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Miss Universe Australia's Bikini Parade Is A Scandal That Needs Covering Up

Surely this part of the competition is an antiquated reminder of exactly what we don’t want for women.

10/07/2017 10:50 AM AEST | Updated 10/07/2017 10:50 AM AEST
Eddie Jim
"It's odd that in an Australia that has given us a female Prime Minister, Governor General and Chief Justice of Australia, the organisers of the Miss Universe competition can’t bring themselves to discard something as clearly chauvinistic and retrograde as the one-piece swimsuit and bikini components. "

Many of you won't have heard of Archibald William Montgomerie, 13th Earl of Eglinton, also known as Lord Montgomerie. He was a staunch Tory politician and Lord Lieutenant of Ireland. Apart from winning one of the top prizes in the genetic lottery of life, being born into the British aristocracy, history records that the height of William's political career was that he became chief whip in the House of Lords.

William will also go down in history as having organised the first recorded beauty pageant, held during the Eglinton Tournament of 1839. For the record, the first beauty pageant was won by Georgiana Seymour, Duchess of Somerset, the wife of Edward Seymour, 12th Duke of Somerset, who was proclaimed as the "Queen of Beauty". Even though there are no photos, I'm guessing there was no swimsuit section or mentions of world peace.

Does this component of the event not send a message to women that they should be valued and prized only for their physical appearance? Isn't it promoting an obsession with body image and a physical ideal that 99 percent of women can never achieve?

I'm not sure if Georgiana or William would have been pleased to know that, 178 years later, 32 women gathered in Melbourne, Australia, to continue a tradition that they started, on this occasion to become Miss Universe Australia -- a competition that purports to provide "a platform for the country's most beautiful, talented, educated and confident young women".

For the uninitiated, Miss Universe is actually quite a big deal, an annual international beauty pageant organised by the Miss Universe Organization and held in more than 190 countries worldwide and seen by more than half a billion people annually.

It is hard to argue with the fact that for some participants, the competition opens up amazing opportunities to cultivate their personal career goals, advocate for humanitarian issues and be a voice to affect positive change in the world.

There is no doubt that winning this competition enables participants to go on to high-profile careers in government, business, finance, broadcasting, as well as film and television. Jennifer Hawkins, who was crowned Miss Universe Australia in 2004 and went on to win Miss Universe in the same year, is currently the host of 'Australia's Next Top Model', the face of Myer, Lovable Intimates, Mount Franklin Lightly Sparkling and Range Rover. She is the founder and CEO of two successful brands, Cozi by Jennifer Hawkins swimwear and Jbronze tanning line, and manages an ever-growing property portfolio.

To their credit, the Miss Universe Organization places priority on the importance of getting involved and giving back by providing a dedicated international platform of charitable partnerships. The contestants work to affect positive change through volunteering, fundraising and advocacy. During their reign, the winners are given the tools to personally and professionally enrich others' lives by dedicating themselves to raising awareness and much-needed funds for philanthropic endeavours.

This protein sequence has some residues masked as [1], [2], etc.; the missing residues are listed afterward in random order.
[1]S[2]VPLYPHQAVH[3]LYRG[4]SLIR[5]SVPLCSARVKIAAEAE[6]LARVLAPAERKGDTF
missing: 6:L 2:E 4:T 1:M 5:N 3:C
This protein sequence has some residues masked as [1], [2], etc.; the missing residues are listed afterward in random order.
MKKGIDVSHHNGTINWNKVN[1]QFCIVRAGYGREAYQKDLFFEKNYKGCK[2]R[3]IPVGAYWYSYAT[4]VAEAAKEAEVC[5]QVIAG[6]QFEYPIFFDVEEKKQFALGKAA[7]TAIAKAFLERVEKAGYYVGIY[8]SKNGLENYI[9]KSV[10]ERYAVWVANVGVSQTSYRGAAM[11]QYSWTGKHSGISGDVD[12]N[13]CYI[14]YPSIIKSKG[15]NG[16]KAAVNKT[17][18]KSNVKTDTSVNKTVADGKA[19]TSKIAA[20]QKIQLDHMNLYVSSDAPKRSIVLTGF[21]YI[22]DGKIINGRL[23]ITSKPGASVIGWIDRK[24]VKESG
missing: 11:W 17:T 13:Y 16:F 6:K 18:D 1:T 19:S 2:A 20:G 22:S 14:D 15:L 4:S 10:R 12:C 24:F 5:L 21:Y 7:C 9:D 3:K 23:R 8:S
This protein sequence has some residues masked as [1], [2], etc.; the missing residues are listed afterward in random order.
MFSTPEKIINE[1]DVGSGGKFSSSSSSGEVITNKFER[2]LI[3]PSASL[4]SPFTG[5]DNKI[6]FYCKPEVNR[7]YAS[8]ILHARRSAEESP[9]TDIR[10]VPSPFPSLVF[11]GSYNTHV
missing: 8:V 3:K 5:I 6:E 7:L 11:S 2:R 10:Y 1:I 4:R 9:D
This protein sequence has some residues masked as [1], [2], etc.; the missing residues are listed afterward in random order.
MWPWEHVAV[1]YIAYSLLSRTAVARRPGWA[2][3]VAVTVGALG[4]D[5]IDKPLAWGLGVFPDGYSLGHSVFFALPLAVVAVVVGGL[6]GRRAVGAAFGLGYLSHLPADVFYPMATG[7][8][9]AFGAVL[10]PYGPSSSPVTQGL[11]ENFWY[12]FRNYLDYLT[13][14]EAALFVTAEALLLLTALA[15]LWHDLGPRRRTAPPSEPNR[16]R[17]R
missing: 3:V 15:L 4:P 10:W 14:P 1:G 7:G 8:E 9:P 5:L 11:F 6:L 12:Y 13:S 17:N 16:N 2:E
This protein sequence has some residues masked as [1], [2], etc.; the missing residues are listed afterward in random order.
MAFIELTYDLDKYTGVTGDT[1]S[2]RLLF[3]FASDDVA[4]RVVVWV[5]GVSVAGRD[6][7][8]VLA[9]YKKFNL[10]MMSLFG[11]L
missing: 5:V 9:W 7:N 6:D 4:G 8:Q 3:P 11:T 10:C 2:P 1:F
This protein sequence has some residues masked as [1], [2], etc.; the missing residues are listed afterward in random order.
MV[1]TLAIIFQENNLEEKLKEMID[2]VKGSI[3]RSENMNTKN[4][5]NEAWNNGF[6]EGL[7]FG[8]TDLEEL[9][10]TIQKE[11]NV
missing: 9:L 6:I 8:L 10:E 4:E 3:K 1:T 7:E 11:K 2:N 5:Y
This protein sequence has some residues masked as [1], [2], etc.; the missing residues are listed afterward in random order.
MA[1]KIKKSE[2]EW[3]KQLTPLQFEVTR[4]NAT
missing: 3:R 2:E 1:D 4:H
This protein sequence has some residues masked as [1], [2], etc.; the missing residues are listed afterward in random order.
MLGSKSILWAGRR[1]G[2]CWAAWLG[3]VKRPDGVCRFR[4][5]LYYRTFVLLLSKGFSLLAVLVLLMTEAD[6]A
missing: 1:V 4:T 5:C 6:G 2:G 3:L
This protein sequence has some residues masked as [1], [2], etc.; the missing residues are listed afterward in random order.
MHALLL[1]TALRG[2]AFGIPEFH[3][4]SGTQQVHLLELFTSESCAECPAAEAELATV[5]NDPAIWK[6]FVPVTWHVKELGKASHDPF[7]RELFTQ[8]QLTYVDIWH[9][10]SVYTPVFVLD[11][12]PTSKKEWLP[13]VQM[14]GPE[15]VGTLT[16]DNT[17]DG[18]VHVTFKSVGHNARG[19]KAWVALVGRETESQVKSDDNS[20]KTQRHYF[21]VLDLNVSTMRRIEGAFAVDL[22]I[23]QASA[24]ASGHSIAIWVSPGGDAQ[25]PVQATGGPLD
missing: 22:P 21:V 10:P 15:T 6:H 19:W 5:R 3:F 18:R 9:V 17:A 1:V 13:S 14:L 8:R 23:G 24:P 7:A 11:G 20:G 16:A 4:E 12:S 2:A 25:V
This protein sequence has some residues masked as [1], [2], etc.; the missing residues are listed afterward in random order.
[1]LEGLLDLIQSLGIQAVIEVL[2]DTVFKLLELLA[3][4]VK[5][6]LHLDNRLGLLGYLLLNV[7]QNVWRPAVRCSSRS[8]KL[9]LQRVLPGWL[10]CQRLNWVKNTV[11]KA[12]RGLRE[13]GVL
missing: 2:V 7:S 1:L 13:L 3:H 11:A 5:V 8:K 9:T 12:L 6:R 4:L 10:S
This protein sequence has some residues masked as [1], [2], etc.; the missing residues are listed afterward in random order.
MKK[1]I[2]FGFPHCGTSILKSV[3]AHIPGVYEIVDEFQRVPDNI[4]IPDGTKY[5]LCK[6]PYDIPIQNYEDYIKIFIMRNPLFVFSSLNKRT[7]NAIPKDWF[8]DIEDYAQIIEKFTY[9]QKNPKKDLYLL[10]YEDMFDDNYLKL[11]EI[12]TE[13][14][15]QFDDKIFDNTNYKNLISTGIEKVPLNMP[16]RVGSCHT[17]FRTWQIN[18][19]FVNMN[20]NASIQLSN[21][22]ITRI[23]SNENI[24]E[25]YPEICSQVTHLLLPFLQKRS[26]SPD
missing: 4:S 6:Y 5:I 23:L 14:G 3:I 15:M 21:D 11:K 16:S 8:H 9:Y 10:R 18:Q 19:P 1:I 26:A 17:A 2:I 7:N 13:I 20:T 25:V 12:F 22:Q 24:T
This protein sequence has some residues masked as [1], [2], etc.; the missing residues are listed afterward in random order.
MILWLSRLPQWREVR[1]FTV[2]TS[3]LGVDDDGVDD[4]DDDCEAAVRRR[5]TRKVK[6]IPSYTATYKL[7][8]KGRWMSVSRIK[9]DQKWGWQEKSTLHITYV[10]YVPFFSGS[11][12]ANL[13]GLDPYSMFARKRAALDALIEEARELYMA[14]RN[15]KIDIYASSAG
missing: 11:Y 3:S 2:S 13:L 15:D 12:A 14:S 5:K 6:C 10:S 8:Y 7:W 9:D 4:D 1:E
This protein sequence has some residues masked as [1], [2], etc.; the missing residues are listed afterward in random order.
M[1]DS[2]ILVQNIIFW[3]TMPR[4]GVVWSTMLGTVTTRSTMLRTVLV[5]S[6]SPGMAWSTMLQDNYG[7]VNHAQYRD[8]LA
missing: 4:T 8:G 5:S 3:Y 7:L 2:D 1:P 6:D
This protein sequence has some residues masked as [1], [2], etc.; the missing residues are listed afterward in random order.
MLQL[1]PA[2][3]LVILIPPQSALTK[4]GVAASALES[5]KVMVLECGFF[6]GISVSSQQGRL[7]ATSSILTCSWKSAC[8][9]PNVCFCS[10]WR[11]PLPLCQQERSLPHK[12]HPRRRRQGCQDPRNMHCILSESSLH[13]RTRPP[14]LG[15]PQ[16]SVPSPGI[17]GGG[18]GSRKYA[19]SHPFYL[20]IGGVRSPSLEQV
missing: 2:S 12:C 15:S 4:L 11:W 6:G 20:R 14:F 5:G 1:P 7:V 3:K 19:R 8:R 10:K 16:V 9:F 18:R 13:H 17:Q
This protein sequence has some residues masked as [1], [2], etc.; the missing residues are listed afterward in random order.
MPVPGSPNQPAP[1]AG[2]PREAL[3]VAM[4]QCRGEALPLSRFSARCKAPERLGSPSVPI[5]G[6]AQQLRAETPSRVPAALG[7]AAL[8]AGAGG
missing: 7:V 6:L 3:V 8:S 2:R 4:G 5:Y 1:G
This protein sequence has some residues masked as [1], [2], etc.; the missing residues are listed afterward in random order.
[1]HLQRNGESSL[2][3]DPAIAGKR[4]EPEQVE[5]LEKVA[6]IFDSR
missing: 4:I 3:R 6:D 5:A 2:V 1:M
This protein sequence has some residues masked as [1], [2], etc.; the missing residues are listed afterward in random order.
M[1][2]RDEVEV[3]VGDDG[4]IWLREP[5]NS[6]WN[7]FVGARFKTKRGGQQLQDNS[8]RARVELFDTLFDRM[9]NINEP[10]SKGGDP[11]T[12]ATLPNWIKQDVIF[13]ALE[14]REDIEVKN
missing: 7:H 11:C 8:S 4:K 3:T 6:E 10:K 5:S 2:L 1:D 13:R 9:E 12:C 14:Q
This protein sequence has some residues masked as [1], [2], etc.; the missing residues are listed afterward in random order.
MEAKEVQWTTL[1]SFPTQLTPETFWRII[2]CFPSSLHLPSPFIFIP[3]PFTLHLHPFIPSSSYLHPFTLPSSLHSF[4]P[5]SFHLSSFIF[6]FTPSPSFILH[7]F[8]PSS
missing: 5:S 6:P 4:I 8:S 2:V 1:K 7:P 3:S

But can anyone explain to me why was it is necessary to include not one but two segments of the competition where these contestants are judged practically naked? It actually beggars belief that in 2017, a pageant still exists that parades women around in bikinis for the honour of winning a sash and tiara.

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Recently there was a bikini section and a one-piece section in this competition, despite the fact that in 2014, Miss World and Miss Teen USA both banned the bikini after 63 years, replacing it with active wear.

Does this component of the event not send a message to women that they should be valued and prized only for their physical appearance? Isn't it promoting an obsession with body image and a physical ideal that 99 percent of women can never achieve?

Even though I regard beauty pageants as glorified displays of idealised beauty presented in a cavalcade of genetically blessed, faultless bodies, perfect teeth, and sumptuous hair, it is not for me or anyone else, for that matter, to stand in the way of any young woman who elects to compete in Miss Universe. However, surely this part of the competition is an antiquated reminder of exactly what we don't want for women, and as such should have no place in its future.

If Georgiana Seymour, winner of the first pageant were still with us, I imagine she'd find it odd that in an Australia that has given us a female Prime Minister, Governor General and Chief Justice of Australia, the organisers of the Miss Universe competition can't bring themselves to discard something as clearly chauvinistic and retrograde as the one-piece swimsuit and bikini components.

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Dr Michael Carr-Gregg is a Child and Adolescent Psychologist, author, social commentator on 3AW, co-host of Good Thinking, on MRN's Talking Lifestyle.

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